Thanks for your help
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Old 06-21-2014, 05:38 PM   #9
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Quote:
Originally Posted by swanny297 View Post
So I hit a CAT scale today, full tank of gas ( I have a 32 gallon tank upgrade....)and me in the truck - nothing else - front axle 3160, rear axle 2480 - total 5640
So that already limits your capacities by more than 600 lbs. from your first posting info. About 1000 lbs left to go and you have to add wife, kids, dog, and the trailer tongue weight.
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Old 06-25-2014, 09:14 AM   #10
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I've been in similar situation same truck and slightly larger trailer (flagstaff classic superlite GVWR=8650) and I have 2 more kids. The truck has plenty of engine. But its rear suppesnsion is the weak part. When I would hitch up, the truck would sag its ass way low. I did do about 8000 miles in that combonation, for two years, then this year I upgraded to a 2500 with diesel power. Huge difference in the two trucks. But my truck is not a daily driver, and when its empty it beats your body up, so having a light duty truck if daily driver I think is an important consideration. Another interesting difference between 1500 and 2500 with same trailer, the weight distribution hitch on the 1500 truck make a terrible amount of noise while on the 2500 it makes very little noise, i believe this is do to the softer susppension on the 1500 and more articulation the hitch has to go through on account of it.

The two campers you suggested have about 1000 pounds less than mine and i had more passangers. So I'm confident you could make either combination work. You have to manage what you take. For example keeping water to a minimum and fewer toys in the back of the truck (bikes etc).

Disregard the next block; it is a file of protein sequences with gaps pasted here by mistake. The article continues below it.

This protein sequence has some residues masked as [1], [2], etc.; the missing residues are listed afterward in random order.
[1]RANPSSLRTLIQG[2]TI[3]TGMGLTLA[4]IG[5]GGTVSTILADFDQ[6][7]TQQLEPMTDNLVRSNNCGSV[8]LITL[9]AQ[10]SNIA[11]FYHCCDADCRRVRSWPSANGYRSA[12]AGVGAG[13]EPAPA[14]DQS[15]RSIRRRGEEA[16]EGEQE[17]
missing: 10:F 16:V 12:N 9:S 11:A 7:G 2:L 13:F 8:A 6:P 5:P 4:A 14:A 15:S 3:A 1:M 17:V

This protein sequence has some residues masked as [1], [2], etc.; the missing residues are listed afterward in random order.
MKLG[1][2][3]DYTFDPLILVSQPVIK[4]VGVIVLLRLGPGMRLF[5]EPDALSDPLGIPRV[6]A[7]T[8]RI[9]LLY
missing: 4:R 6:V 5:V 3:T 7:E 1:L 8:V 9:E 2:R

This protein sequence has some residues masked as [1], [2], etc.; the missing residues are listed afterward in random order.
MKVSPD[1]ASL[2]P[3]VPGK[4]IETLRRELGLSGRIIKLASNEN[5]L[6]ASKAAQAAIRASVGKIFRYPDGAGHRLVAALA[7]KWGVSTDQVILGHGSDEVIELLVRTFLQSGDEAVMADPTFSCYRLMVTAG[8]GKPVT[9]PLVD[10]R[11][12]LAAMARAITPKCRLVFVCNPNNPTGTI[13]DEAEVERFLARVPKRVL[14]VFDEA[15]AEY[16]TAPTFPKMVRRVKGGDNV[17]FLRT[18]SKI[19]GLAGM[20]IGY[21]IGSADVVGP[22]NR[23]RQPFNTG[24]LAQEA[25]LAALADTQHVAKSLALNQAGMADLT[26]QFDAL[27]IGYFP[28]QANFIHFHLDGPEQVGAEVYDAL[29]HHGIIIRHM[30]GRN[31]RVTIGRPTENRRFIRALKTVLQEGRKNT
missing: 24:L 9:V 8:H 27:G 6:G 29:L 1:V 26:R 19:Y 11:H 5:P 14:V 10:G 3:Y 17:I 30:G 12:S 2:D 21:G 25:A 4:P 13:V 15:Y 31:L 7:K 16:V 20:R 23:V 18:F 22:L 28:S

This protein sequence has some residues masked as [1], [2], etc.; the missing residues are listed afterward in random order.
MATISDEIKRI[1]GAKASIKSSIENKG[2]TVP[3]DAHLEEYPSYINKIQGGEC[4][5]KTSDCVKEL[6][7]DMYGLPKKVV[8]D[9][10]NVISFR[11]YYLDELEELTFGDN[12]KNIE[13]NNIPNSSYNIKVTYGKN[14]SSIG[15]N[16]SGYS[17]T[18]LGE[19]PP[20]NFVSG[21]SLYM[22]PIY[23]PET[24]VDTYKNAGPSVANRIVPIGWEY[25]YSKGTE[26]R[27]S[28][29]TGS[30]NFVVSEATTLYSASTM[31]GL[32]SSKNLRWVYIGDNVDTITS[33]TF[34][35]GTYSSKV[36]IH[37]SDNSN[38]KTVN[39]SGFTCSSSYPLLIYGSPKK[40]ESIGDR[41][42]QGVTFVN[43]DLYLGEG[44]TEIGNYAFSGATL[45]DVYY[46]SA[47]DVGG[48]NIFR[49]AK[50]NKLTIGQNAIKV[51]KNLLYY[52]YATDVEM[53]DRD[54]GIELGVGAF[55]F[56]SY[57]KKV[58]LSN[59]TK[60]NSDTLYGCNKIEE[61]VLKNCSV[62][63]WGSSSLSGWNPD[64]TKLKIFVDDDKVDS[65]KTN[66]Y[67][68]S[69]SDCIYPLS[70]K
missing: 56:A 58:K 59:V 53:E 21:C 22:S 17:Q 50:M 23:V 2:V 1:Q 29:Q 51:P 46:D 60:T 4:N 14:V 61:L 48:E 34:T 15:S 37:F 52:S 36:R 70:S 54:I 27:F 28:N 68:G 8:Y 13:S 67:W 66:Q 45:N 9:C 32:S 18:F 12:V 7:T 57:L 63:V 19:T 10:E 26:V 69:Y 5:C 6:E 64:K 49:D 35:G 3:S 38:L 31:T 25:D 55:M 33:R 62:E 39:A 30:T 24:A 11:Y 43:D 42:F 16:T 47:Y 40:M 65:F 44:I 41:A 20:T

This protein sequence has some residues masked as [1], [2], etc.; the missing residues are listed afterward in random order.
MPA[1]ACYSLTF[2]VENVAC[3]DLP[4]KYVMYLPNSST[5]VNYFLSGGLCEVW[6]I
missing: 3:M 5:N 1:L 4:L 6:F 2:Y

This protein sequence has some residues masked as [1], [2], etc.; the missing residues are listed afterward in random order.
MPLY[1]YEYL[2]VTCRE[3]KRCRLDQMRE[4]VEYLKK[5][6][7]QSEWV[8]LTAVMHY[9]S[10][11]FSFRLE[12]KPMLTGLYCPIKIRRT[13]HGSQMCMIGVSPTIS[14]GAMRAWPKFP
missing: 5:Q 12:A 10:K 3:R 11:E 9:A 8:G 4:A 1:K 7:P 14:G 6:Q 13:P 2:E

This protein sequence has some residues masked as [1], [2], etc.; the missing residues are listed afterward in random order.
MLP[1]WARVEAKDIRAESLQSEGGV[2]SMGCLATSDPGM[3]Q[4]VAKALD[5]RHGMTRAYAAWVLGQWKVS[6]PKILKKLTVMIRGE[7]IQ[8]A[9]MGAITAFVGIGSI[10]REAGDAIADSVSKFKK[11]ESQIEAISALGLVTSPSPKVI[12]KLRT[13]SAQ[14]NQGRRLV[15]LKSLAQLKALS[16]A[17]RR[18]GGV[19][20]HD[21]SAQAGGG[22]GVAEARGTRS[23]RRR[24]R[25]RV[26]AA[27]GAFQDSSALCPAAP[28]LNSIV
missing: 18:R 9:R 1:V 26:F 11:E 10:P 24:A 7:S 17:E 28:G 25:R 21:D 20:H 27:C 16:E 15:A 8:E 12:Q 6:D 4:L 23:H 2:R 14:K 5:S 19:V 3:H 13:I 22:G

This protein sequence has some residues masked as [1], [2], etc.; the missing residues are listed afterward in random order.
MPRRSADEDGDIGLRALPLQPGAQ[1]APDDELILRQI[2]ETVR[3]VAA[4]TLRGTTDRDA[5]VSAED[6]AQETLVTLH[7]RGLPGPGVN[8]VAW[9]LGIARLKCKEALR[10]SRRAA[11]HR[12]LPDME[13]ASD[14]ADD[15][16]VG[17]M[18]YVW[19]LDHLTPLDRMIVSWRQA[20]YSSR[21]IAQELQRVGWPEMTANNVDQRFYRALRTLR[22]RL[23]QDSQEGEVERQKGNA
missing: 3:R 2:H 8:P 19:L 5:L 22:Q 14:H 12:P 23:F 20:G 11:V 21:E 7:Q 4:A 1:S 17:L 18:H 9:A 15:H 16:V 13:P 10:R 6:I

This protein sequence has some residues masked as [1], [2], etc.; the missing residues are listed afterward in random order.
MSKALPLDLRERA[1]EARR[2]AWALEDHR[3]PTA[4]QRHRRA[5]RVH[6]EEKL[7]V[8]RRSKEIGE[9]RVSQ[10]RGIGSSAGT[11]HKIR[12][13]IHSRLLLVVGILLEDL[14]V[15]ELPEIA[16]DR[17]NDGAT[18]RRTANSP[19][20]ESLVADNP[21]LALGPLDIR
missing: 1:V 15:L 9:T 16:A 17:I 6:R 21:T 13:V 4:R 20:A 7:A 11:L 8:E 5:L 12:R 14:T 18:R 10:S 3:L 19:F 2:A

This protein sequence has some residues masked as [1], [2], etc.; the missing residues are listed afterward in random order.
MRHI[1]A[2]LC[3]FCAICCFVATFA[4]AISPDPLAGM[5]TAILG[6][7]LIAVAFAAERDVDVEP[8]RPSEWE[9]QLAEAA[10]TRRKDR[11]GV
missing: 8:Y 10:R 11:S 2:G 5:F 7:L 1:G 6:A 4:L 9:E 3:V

FYI towing with that truck and trailer combination my typical MPG was 8. I believe greatest factor is the wind resistance that tall trailer has and weight is less a factor. Also this is my second Forest River Product and I have been pleased with thier products. My two biggest issues are: in the first camper the workers left a bunch of loose staples in the cavity of the ceiling and this shorted out electrical and took multple trips to dealer to figure out problem. In my second camper 3 of the 4 tires have failed me in less than two years, not road stuff but total failure.
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Old 07-01-2014, 09:52 PM   #11
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Isn't to fix the weight issues on the back axle is the W/D system. To distribute the weight evenly across all axles?
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Old 07-01-2014, 10:18 PM   #12
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A weight distributing hitch helps shift a little weight towards the front, but it doesn't increase capacity. Tires, axles, and BRAKING are all still the same, regardless of spring bars, chains, and the W/D hitch. The weight of the W/D hitch is over 100-200 lbs.

Just sayin' --- You can't fool Mother Nature and her laws of physics.
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Old 07-02-2014, 10:23 AM   #13
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That makes sense. Maybe that's why I didn't get a degree in physics. Lol. But you must agree someone with little knowledge would think lifting weight off the back end and distribute it evenly would allow more weight to the rear of the truck. But at the end of the day the total weight doesn't change. I get it now.
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Old 07-02-2014, 10:45 AM   #14
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A W/D hitch can't lift the weight off the rear axle, it actually uses the rear axle as a fulcrum to lever some of the downward force from the bumper hitch to the front with spring bars. The hitch is pulled up, pivots on the rear axle, and pushes down on the front axle. While it makes the TV level out a bit and stop startling raccoons and waking birds in the trees with the headlights, it's not a real solution to being over axle or tire weight capacity.